PSY//CHIC is an ambitious project that puts high level music, art, and fashion into a rave, it is a community work of art, it is a nighttime installation, it is a musically intense experience. People should come into this expecting to hear and see things they have not seen before; to feel disoriented and excited; they should dress up as it is a respect to the surrounding beauty of the music and the art. Most importantly they should come with a deep level of reverence and respect for the night and those that are brave enough to come. That means not commenting on people’s bodies, gender presentation, or sexuality. That means letting women party in peace without sexualizing them. That means owning your limits and use around substances. This means having control over your words and actions so that others might also experience the collective release that the night allows us.
What have been some of the most gratifying experiences you’ve had running PSY//CHIC?
Each one is its own intense gratifying experiences. I am looking forward to future ones more specifically the creation of Holy Mountain Rave for New Year’s Eve to usher in 2017.
What sort of challenges have you faced running PSY//CHIC? Is there anything you know now that you wish you’d known when you were getting started?
The challenges are really ceaseless for me as a broke person, a feral child, a weirdo artist, and as a woman. Our set-up, break down, and work day is labor intensive and three full days. Behind the scenes, the conversations that come out of high concept high collaborative art with your community is always challenging in positive and negative ways. Politically in Portland- we are coming up against a changing city structure where the night is more or less illegal so much of my administrative time is balancing how to run an above ground legal party, talk to city bureaucrats, and balance out the safety concerns with the city and those with the overall health of my party. I am also trying to grow it intentionally which means there have to be a lot of boundaries set on crowd curation, on promotion, and decisions about artistic and musical direction. I think I would have liked to know early on that I would be working a lot for very little financial returns although that is part and parcel of doing nightlife.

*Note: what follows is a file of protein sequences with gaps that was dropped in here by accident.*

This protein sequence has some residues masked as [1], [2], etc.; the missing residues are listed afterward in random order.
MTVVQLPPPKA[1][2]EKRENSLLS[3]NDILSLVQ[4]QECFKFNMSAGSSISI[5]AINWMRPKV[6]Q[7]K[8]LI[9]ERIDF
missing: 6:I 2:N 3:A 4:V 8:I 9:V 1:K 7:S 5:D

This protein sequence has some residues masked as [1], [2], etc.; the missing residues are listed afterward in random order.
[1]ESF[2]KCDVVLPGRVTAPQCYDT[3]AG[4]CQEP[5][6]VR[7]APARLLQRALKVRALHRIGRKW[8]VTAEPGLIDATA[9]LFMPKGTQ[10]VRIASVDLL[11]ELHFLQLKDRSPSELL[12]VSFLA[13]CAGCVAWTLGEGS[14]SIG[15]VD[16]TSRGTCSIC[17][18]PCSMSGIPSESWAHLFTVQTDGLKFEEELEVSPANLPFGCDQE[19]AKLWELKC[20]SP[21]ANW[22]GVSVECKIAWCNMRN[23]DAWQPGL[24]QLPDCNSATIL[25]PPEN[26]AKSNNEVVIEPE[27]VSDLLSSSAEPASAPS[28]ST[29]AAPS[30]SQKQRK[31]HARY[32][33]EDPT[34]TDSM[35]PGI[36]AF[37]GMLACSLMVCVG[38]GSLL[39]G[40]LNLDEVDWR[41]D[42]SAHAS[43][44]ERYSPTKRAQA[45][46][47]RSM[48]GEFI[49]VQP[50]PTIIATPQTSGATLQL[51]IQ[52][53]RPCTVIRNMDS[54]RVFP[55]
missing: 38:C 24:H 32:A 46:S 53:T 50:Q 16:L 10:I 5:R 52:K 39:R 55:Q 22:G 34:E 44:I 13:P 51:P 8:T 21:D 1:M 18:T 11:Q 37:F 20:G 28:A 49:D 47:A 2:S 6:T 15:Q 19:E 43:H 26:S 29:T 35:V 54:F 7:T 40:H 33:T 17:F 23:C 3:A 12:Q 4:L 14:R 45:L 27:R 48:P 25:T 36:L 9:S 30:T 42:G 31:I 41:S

What are your impressions of Portland’s music scene as a whole?
Portlands music scene is vast, is not a monolith, is changing, and right now is in an interesting place of developing marginalized artists and musicians.
What are your plans for the future of PSY//CHIC?
It is and I am ambitious in the scope of wanting PSY//CHIC to have a global presence and be part of the artistic and musical conversations and shift conversations. I want us to be at the forefront of those conversations where we are doing a large part of the listening.
Obligatory to any Discogs interview: What are some of your favorite tracks to drop into a DJ set?
It changes every month but right now: early in the night I enjoy anything out of the Metal Dance genre of music and my favorite is “(The Echo Of) Frozen Faces” by Propaganda. Mid-night time I really enjoy anything by Dopplereffekt and Kraftwerk inspired techno. Late night when it is about to get weird I like playing Tzusing. Early morning when it’s time to come down and see the sun come up – I want to always hear “Selected Ambient Works” by Aphex Twin or “Galop” by Lena Platonos.
Is there anything else you’d like everyone out there reading this to know?
Come to my party. It’s fucking really fun.
PSY//CHIC will be happening at District East, 2305 SE 9th, on these dates:
10/15 with DIMENTIA (Katabatik)
11/26 with Natasha Kmeto (Dropping Gems)
12/17 with Bezier (HoneySound System)
All photos by MYKLFSTR.